Joy Behar asked Michael Cohen for advice Monday on how to get the rest of America to stop loving President Donald Trump.
Cohen, who previously served as Trump’s personal attorney, joined ABC’s “The View” to talk about his former boss with just over six weeks left before the general election. (RELATED: ‘Defend That!’: Joy Behar Scolds Sarah Sanders For Taking Offense At Personal Attacks While Defending Donald Trump)
“You know, Michael, I want to ask you something,” Behar began, “You snapped out of your love for Donald when they — basically when you got caught, right?”
“No, that’s not true,” Cohen protested.
“Well, you started to see the light at a certain point because basically you were in trouble,” Behar rephrased the question. “Am I right or wrong? Quick answer.”
“That’s true, yes,” Cohen conceded.
“All right. Here’s my question because I think it’s important. I want to know from you. Here you have a lot of people in this country who seem to be in love with him the way you were, okay? And I use the term loosely, and yet you snapped out of it,” Behar continued. “You see what’s going on. He basically leads the country against their interests. He lies to them constantly. They’re dying by enormous numbers and they don’t seem to be able to snap out of it. Do you have any suggestions of what we can do to get these people to see the light the way you did?”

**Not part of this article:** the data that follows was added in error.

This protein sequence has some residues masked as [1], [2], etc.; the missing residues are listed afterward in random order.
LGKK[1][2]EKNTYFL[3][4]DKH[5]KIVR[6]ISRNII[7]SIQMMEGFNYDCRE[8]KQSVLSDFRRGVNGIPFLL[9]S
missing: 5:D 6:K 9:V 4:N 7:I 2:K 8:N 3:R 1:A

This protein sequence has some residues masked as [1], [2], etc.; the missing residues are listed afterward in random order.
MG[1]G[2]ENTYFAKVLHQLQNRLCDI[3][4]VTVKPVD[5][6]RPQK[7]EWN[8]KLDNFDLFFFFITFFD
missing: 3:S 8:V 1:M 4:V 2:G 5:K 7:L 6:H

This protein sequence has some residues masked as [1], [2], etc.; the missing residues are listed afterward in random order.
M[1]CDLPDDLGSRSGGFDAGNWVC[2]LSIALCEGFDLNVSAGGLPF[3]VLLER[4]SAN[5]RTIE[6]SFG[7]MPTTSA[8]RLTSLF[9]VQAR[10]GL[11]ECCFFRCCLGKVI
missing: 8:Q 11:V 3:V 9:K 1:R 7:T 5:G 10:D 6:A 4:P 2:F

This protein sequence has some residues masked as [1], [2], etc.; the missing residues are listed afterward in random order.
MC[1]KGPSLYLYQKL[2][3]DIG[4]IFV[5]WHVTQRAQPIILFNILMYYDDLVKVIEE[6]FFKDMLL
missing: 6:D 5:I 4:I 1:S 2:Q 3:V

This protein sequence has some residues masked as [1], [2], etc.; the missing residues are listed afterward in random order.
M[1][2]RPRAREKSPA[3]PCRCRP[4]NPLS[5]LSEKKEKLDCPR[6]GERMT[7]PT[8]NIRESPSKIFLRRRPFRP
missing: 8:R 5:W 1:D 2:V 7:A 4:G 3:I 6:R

Cohen responded by referring people to his hearing before the House Oversight Committee and his book, “Disloyal,” saying that his goal was to make sure that he helped people see who Trump really was.
“I have peeled back the onion so that people can understand and know who the man really is,” Cohen added, calling it a type of Trump Derangement Syndrome.
Behar interrupted then, arguing that Cohen had at least been paid when he was supporting Trump. “Hold on a second. You got something out of it. You made a lot of money,” she said. “These people are getting nothing out of it. Why do they follow him? This is what drives me nuts every day.”
Cohen pushed back, saying that he had plenty of money before he went to work for Trump and that his was more of a ‘riches-to-rags’ story than the other way around.
“Your characterization of me is inaccurate. What I do talk about in the book is the fact that, yes, it was the power. It was the celebrity power that then became the political power that really intrigued me the most, but this was not a money grab, and I actually take offense to that,” Cohen explained.